A cloud of golden particles covers everyone and everything in the area, causing creatures to become blinded and visibly outlining invisible things for the duration of the spell. All within the area are covered by the dust, which cannot be removed and continues to sparkle until it fades. Each round at the end of their turn blinded creatures may attempt new saving throws to end the blindness effect. Any creature covered by the dust takes a -40 penalty on Stealth checks.

Glitterdust would not impact the 50% miss chance on hits rolled on a Blinking character.

Glitterdust does not render a character invisible, so invisibility does not come into the question here unless the Blinking character is also invisible. If the Blinking character was also invisible, then Glitterdust "visibly outlines" them. Whether visibly outlining an invisible character negates or reduces the penalty to hit them is an open question (see below), but a blinking, glitterdusted, invisible character would at least retain the 50% miss chance advantage of the Blink spell--this is because that 50% miss chance isn't based on any difficulty in perceiving the character, it is based on the fact that the character may become ethereal and be physically impossible to hit. Of course a Glitterdusted character does get the -2 AC blindness penalty if and for as long as the spell blinds them, which makes it easier to roll a hit in the first place.

A character under the effects of Ethereal Jaunt would not be affected by Fireball or Glitterdust.

The 50% chance of a spell impacting Blinking character simulates the fact that they randomly become ethereal and non-ethereal and would be unaffected if they happened to become ethereal at just the right moment. A character using Ethereal Jaunt becomes ethereal and does not randomly become non-ethereal. Unless a spell cast by a caster on the Material Plane causes a force or abjuration effect (neither Fireball or Glitterdust do) then it would not affect an ethereal character.

Does Glitterdust negate the defensive advantage of Invisibility?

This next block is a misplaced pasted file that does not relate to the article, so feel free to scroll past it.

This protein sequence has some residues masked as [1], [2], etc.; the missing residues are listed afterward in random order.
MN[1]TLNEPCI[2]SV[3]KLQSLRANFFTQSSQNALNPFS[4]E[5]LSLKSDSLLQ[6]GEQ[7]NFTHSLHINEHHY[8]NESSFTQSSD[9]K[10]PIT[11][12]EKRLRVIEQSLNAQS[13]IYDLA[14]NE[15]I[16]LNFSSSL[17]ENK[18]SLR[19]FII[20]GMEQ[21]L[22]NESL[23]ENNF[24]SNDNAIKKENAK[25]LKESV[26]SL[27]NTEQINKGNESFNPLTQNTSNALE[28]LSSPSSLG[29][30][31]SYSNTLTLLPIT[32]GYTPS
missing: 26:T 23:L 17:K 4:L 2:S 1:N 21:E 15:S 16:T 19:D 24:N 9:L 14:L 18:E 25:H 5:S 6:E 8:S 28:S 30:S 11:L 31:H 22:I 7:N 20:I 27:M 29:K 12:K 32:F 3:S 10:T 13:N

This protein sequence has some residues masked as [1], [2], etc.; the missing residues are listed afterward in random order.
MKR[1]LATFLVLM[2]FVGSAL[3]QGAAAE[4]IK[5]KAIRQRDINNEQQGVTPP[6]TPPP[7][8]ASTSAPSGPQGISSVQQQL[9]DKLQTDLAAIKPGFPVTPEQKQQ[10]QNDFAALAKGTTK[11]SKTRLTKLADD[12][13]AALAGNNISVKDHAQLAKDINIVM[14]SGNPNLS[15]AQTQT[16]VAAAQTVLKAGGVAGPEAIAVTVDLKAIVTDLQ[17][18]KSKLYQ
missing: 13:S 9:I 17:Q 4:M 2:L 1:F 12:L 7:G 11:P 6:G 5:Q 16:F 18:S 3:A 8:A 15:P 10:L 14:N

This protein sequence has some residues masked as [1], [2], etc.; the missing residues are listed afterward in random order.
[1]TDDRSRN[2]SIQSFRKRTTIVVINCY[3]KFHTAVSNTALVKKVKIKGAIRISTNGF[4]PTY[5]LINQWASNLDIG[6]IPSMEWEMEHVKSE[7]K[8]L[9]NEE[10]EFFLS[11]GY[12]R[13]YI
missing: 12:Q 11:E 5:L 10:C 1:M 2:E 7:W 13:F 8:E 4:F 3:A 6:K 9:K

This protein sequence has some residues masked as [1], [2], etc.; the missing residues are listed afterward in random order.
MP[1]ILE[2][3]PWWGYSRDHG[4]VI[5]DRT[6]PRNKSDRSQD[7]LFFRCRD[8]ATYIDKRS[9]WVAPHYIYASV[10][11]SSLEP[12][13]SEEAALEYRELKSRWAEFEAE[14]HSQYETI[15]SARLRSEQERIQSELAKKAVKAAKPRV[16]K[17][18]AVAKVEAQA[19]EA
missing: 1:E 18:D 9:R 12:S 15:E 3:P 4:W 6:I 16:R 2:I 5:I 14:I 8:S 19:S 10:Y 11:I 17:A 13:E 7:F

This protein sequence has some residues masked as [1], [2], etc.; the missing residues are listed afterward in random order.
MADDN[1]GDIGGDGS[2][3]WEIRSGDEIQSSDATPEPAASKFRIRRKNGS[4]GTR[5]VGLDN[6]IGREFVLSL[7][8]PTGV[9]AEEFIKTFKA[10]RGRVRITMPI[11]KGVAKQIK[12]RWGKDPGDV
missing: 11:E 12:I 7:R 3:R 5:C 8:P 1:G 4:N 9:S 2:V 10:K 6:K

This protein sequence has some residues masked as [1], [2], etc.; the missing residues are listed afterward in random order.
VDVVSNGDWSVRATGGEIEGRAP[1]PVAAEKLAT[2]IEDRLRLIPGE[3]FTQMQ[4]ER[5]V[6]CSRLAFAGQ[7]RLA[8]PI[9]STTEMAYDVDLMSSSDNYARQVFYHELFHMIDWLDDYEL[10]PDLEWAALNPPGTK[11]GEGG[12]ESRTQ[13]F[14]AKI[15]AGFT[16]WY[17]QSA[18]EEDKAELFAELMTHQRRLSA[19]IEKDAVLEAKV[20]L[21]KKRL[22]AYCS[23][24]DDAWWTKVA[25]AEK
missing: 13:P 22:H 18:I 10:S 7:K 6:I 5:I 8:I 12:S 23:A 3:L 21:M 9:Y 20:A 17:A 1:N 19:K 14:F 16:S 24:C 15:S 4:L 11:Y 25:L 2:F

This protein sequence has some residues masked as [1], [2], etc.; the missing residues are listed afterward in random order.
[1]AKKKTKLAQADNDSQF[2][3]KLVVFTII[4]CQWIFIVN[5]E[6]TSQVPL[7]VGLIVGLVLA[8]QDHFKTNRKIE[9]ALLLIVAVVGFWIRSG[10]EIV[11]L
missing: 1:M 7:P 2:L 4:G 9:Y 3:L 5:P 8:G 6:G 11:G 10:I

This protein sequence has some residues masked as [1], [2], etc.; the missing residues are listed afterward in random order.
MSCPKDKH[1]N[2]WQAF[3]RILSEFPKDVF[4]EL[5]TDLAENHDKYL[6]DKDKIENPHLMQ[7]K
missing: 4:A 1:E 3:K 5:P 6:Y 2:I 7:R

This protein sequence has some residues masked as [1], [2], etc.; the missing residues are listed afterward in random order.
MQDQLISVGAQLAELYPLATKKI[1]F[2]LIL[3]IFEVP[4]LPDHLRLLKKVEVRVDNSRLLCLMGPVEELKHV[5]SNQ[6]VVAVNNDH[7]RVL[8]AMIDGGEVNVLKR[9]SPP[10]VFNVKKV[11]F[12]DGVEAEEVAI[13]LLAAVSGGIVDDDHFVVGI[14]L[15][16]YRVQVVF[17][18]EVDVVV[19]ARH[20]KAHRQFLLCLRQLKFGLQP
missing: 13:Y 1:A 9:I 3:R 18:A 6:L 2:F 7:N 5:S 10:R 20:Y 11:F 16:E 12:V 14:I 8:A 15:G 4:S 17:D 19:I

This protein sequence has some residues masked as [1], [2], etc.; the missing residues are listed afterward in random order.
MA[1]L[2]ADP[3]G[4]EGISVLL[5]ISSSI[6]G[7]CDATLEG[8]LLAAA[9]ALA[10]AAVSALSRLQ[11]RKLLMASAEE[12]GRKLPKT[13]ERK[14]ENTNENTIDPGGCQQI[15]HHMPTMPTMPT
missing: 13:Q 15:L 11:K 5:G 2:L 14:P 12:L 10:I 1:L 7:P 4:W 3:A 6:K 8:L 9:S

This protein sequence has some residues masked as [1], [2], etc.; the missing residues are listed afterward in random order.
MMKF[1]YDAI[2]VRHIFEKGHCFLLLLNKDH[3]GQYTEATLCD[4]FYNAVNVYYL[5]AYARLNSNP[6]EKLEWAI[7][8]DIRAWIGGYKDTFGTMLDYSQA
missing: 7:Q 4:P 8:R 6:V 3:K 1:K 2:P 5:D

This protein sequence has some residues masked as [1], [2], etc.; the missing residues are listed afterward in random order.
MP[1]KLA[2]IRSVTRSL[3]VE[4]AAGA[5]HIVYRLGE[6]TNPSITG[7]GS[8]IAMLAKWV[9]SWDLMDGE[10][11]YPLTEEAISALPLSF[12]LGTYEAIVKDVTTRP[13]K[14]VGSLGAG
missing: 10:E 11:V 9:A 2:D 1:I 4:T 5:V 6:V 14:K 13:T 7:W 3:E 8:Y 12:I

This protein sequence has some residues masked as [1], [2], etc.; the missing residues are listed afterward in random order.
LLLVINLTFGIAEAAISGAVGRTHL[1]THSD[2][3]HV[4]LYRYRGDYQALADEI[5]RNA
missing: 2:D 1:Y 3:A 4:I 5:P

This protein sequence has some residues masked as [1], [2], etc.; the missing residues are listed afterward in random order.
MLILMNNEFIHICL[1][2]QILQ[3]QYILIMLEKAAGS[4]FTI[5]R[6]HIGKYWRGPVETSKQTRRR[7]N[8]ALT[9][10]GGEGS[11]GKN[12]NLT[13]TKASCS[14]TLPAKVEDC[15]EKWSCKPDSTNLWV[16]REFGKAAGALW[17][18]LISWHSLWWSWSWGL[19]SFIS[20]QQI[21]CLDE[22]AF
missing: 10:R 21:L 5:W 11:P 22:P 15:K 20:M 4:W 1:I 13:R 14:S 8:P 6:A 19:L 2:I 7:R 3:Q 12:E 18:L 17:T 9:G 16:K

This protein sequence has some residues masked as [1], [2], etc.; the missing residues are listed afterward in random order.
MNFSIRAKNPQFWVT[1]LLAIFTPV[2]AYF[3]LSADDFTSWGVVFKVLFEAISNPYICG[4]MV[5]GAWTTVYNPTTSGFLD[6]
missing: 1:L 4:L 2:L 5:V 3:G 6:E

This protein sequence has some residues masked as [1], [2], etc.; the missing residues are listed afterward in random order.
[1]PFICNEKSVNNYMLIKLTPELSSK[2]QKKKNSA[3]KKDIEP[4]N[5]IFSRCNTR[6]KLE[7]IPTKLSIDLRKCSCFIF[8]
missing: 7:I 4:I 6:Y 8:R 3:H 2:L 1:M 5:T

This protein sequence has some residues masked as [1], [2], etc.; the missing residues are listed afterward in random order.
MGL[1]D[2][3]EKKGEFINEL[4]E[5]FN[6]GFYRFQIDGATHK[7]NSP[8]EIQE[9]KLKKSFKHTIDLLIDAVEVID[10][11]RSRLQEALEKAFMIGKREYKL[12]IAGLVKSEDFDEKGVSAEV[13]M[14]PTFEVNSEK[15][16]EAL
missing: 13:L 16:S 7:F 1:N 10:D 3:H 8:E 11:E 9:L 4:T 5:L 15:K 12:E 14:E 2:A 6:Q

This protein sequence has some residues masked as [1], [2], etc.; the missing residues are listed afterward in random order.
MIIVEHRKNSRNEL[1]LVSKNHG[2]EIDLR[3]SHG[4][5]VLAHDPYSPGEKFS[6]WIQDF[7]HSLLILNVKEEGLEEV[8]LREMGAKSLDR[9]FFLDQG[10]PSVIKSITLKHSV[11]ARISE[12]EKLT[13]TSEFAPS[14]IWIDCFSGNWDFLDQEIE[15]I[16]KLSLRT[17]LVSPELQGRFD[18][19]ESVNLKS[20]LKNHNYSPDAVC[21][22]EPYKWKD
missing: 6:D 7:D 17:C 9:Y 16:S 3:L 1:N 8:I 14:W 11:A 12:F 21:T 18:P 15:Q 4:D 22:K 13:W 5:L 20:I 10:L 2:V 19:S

All the rules for Glitterdust state is that an invisible character is "visibly outlined," becomes blinded (Will save may negate blindness only), and has a -40 penalty on Stealth checks. However, there is a similar spell, Faerie Fire, which also "outlines" those affected and only causes them a -20 Stealth penalty. So it would appear that, based on Stealth penalties, Glitterdust's effect is more visible than Faerie Fire's. Now under the Faerie Fire rules: "Outlined creatures do not benefit from the concealment normally provided by darkness (though a 2nd-level or higher magical darkness effect functions normally), blur, displacement, invisibility..." (emphasis added). If Faerie Fire negates an invisible character's 50% miss chance for total concealment without making them actually visible, then so should Glitterdust, at least in my opinion. I believe the fact that the Glitterdust description does not state that it negates invisibility concealment is an oversight and not RAI.

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  • \$\begingroup\$ That also nods to the point that this answer could use some rule citations/quotes \$\endgroup\$ – Ifusaso Nov 12 '20 at 13:34
  • \$\begingroup\$ Also, while not strictly relevant, you mention Glitterdust negating invisibility, which is not the case per the spell; it does not impact your ability to hit an invisible creature, only to determine its location (by affecting a -40 to their attempts to stealth). If you're going to include it in the answer, it should be correct. \$\endgroup\$ – Ifusaso Nov 12 '20 at 13:37
  • \$\begingroup\$ Argh. Thanks to you both. I am completely changing my answer! \$\endgroup\$ – ruffdove Nov 12 '20 at 22:25
  • \$\begingroup\$ Also, just to be clear, my original answer did not state that Glitterdust negated invisibility. I stated that it negated the advantages of invisibility. Though it is not directly relevant to the question, I put my reasoning into the answer. \$\endgroup\$ – ruffdove Nov 13 '20 at 0:48